Man freed in California jury mistake killed
FRESNO, Calif. (AP) -- A burglary defendant walked out of a Central California courtroom a free man after a jury mistakenly signed a not-guilty verdict form. Hours later, he was stabbed to death in a fight.
The flabbergasted judge said Wednesday that he had no choice but to order defendant Bobby Lee Pearson to be released from jail because the verdict of not guilty had been put on the record, The Fresno Bee reported (http://bit.ly/1s8cZjP ).
After it was too late, jurors told the judge they were hung on the charges against Pearson. Prosecutors might have had an opportunity to retry Pearson in the case of a hung jury.
"I can't believe it," Superior Court Judge W. Kent Hamlin said after he ordered Pearson to be set free.
Hours later, Pearson was stabbed to death after going to a home to get some clothing and belongings, Fresno police Sgt. James Rios said. He apparently got into a fight early Thursday with his sister's boyfriend, who Rios says then stabbed him.
The two apparently had a long history of problems. The boyfriend's name has not been released.
Superior Court Judge W. Kent Hamlin said Wednesday that he couldn't change the verdict form because double jeopardy was already attached.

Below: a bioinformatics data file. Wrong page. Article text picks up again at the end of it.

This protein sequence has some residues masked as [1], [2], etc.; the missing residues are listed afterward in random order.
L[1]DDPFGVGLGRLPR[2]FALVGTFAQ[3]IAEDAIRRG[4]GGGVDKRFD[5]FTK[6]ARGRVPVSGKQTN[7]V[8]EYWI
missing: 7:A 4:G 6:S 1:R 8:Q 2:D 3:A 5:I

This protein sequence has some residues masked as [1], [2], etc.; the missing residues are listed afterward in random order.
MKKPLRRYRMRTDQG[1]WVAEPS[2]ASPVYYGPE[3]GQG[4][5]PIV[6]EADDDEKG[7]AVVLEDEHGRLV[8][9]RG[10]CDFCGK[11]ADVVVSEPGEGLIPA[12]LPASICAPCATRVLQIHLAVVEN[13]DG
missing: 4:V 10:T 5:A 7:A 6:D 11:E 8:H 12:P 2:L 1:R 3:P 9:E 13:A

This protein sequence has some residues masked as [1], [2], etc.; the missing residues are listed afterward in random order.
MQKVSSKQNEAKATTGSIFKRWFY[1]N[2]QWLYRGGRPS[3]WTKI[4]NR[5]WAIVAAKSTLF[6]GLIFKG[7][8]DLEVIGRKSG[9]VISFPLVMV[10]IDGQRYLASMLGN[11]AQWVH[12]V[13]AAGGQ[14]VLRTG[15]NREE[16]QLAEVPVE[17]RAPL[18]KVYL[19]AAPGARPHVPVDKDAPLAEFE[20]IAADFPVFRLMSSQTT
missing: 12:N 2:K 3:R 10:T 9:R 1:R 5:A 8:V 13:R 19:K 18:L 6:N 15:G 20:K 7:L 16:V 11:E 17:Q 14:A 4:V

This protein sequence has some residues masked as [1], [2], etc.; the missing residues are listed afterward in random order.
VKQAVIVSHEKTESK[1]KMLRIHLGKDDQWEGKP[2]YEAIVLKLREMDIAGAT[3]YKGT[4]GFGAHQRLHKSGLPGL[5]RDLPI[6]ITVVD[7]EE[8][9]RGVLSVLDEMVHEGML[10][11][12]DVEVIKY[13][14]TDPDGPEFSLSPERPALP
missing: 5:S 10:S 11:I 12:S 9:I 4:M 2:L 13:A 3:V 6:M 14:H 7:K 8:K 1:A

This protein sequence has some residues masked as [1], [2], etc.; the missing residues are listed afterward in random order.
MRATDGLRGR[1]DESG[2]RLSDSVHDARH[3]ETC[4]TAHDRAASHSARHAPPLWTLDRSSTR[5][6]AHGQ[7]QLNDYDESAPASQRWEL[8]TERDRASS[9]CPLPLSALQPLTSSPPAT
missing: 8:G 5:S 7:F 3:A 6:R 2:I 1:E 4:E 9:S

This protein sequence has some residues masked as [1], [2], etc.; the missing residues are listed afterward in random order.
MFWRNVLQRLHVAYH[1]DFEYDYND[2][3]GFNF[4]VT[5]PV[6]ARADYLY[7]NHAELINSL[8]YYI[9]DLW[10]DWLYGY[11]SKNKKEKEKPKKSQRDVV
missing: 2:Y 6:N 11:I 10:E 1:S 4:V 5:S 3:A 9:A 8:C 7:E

"This has never happened to me in more than 100 jury trials that I have done," he said.
Pearson and two co-defendants were accused of burglarizing an apartment last year and stealing a video system and a gun. The homeowner allegedly caught the intruders and wrestled with one of them.
Jurors returned a guilty verdict against Pearson's co-defendant, Terrel Minniweather, and the mistaken not guilty verdict against Pearson before lunch Wednesday.
Hamlin asked the jury whether that was in fact its verdict against Pearson, and all 12 jurors nodded yes, the Bee reported.
The jurors were then asked to return after lunch for a potential second phase of the trial. The confusion over the verdict against came to light during lunch, when one juror told court staff that he had voted to find Pearson guilty, said Linden Lindahl, Minniweather's attorney.
Jurors said they were confused by the forms, one of which was for a guilty verdict and the other for a not guilty verdict.
One juror said there was no form they could sign that indicated the jury was deadlocked.
Lindahl said he was surprised by the jury's confusion since the judge "did everything by the book."